Tuesday, June 26, 2012
Bits of Books and Life
The sky and this cloud formation washed over me. I almost didn’t take the photo. I went to unzip my bag to get my iPod Touch out to snap a photo, then I stopped. I continued admiring the sunset and the electric clouds framed by the pines and the sky. And then, there I was, I couldn’t resist and I took several photos and this one is “the one.” When I looked at it on the screen I thought of the art of William Blake, the intensity and light that is found in his pieces.
I see a woman and she is dancing and she is rising up through his trunk—through and around this Cloud King. She is in rapture as she spreads into his being, exchanging light for light. This moment she will keep and she will revisit in her dreams and she will dream and dream and dream.
A short story collection that I picked up a few weeks back while searching the science fiction/fantasy shelves of Barnes & Noble is Stories: All-New Tales Edited by Neil Gaiman and Al Sarrantonio. I haven’t read a whole lot of science fiction or fantasy and I thought this would be a mellow collection. I’m trying to read the stories in order but I did skip to the shortest story to see what that was like. I didn’t care much for it. It didn’t seem like there was enough there at three pages. I’m going to read it again. Not too soon though. I did skip over one story because I wasn’t in the mood for characters to be going back and forth saying, “shit” and “fuck” in the dialogue. Maybe I’m exaggerating. Just wasn’t in the mood for profanity in short story that day. I’m fine with some cursing. I’ll come back to that one much later, though, when I’m in that kind of a mood.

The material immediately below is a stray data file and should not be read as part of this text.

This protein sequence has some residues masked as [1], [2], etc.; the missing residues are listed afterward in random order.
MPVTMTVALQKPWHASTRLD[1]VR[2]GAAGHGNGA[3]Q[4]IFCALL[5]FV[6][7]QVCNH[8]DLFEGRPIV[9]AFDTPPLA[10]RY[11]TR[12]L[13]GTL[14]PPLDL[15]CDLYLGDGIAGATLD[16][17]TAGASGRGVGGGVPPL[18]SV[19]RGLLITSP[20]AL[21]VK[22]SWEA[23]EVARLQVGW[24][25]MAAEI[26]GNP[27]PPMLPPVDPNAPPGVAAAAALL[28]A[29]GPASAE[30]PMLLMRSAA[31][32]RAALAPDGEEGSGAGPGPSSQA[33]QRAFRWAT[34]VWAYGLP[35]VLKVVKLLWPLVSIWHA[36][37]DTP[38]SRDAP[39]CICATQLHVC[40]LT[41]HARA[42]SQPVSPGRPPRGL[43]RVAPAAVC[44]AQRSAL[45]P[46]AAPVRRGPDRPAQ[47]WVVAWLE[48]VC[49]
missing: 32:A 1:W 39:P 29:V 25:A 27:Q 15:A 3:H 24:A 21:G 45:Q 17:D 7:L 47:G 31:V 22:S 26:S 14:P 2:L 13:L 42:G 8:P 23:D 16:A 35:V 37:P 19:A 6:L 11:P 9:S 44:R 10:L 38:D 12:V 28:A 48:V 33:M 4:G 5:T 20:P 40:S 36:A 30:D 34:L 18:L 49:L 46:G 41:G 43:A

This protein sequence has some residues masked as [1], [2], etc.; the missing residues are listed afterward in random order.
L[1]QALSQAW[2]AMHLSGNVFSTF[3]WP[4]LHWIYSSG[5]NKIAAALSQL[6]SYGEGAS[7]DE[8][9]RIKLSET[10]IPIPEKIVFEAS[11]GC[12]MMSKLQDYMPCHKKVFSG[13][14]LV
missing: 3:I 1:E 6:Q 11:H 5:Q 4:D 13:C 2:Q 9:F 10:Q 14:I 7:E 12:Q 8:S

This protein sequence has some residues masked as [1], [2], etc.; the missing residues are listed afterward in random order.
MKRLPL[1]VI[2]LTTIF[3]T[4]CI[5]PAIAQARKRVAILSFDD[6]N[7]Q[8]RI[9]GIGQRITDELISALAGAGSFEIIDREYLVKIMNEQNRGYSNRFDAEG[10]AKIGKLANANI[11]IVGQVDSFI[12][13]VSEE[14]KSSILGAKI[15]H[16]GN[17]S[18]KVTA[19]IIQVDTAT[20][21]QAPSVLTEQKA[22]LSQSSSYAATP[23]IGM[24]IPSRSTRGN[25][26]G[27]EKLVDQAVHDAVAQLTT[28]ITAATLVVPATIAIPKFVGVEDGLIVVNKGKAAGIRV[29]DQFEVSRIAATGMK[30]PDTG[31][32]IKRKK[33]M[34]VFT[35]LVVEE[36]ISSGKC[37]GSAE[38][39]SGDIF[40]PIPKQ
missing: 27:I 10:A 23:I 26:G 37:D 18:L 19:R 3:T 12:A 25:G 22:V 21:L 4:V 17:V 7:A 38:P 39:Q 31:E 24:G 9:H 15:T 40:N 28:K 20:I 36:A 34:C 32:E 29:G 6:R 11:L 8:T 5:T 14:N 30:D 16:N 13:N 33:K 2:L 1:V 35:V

I have about a handful or maybe two handfuls of various short story anthologies. One is from an English class and the other is from a creative writing course. It’s interesting how many stories don’t get read and discussed in a class. The instructors have to pick and choose and though I did read other stories beyond the instructor’s choices, I hardly read them all. One of my favorites is Junichiro Tanizaki’s “The Tattooer.” That made me go out and buy his other books. I read The Key and a few others sit on my shelves to be read another time. The psychological depth pulled me in and kept me there. One other short story that comes to mind that made me laugh is Woody Allen’s short story The Kugelmass Episode. I’m a fan of his movies and humor and I enjoyed this one very much.